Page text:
[ Reply to This | # ]
Help on commands
Authored by: shadowmyst on Jul 29, '04 09:58:08PM

i am running 10.3.4 and i did not do the initial installation on this machine.. I have an account with admin rights.. but as far as root i dont know the password.. when i try the above steps it a doesnt go to localhost% is goes to root# when i enter the commands as stated it mounts the drive successfully and it also initializes through the SystemStartup then on the passwd root it just drops the carrier down and provides no information to enter the new password or any errors.. just allow to type continuously until hitting ctrl-c at which you return to the prompt.. please help

[ Reply to This | # ]
change root passwd with Install CD
Authored by: Anonymous on Mar 23, '01 05:16:36PM

I have just received the final release and all you will need to change root password is to reboot your Mac with the Installer CD.

Before you install, go to the menu and you will see an option to reset all user + root passwords.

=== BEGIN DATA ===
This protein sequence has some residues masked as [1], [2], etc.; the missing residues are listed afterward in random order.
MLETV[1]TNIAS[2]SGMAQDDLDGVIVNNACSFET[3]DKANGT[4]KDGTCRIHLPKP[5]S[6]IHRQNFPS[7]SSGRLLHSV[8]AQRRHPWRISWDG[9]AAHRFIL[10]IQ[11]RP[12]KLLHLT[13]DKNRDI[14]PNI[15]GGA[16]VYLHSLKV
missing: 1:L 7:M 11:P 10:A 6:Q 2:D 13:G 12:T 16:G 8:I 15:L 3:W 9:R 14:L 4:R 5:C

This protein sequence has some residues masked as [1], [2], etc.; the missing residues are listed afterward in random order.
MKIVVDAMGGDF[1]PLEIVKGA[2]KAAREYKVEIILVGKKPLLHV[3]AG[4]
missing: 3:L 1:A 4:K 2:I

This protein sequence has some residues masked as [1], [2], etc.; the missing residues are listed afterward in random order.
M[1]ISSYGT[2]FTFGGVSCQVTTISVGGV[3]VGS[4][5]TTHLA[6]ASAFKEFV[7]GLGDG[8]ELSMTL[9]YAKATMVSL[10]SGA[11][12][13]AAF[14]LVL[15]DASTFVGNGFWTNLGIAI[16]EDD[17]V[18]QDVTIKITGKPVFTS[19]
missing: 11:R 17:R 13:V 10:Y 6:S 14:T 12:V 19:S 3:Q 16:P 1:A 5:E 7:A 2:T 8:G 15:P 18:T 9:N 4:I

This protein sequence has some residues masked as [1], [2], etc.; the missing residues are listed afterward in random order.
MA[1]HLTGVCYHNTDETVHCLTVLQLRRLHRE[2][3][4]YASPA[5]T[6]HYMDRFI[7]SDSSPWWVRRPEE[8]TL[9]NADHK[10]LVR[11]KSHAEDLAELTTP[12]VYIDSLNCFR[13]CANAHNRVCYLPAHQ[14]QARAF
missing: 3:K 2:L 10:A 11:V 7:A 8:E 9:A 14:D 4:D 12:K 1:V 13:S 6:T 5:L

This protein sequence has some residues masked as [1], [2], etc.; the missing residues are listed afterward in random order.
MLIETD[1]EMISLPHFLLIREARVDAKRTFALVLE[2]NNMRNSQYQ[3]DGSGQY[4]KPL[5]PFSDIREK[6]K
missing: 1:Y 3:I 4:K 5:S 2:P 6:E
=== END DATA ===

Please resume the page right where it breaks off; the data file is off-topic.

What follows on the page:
Would not like a CD to get into the wrong hands!


[ Reply to This | # ]
Easier way..
Authored by: cpaden on Mar 31, '02 03:24:07PM
I havent seen this here, but it is easier just to type this in the terminal:

sudo sh
At prompt enter admin (your) password
passwd root   
Now, fix your root password.

Now you're all set!

[ Reply to This | # ]
Easier way..
Authored by: Thom on Oct 17, '02 04:00:48PM

if you've forgotten every single password, then you're SOL using your method.
the one in the tip is for desperation, last-ditch efforts.

[ Reply to This | # ]
forgot to fsck, and don't use SystemStarter
Authored by: Thom on Oct 17, '02 04:04:50PM

There are _two_ commands at boot time -- one is to check the filesystem,
I think it's fsck -y
THEN you do mount -uw /

(regardless, you'll get prompted to do both of these things when you boot into single user mode.)

instead of SystemStarter I'd suggest only running NetInfo, since that's where the password is getting stored...

cd /var/db/netinfo
netinfod -s local
passwd username
<type the password in>

the system now boots into normal multi user mode.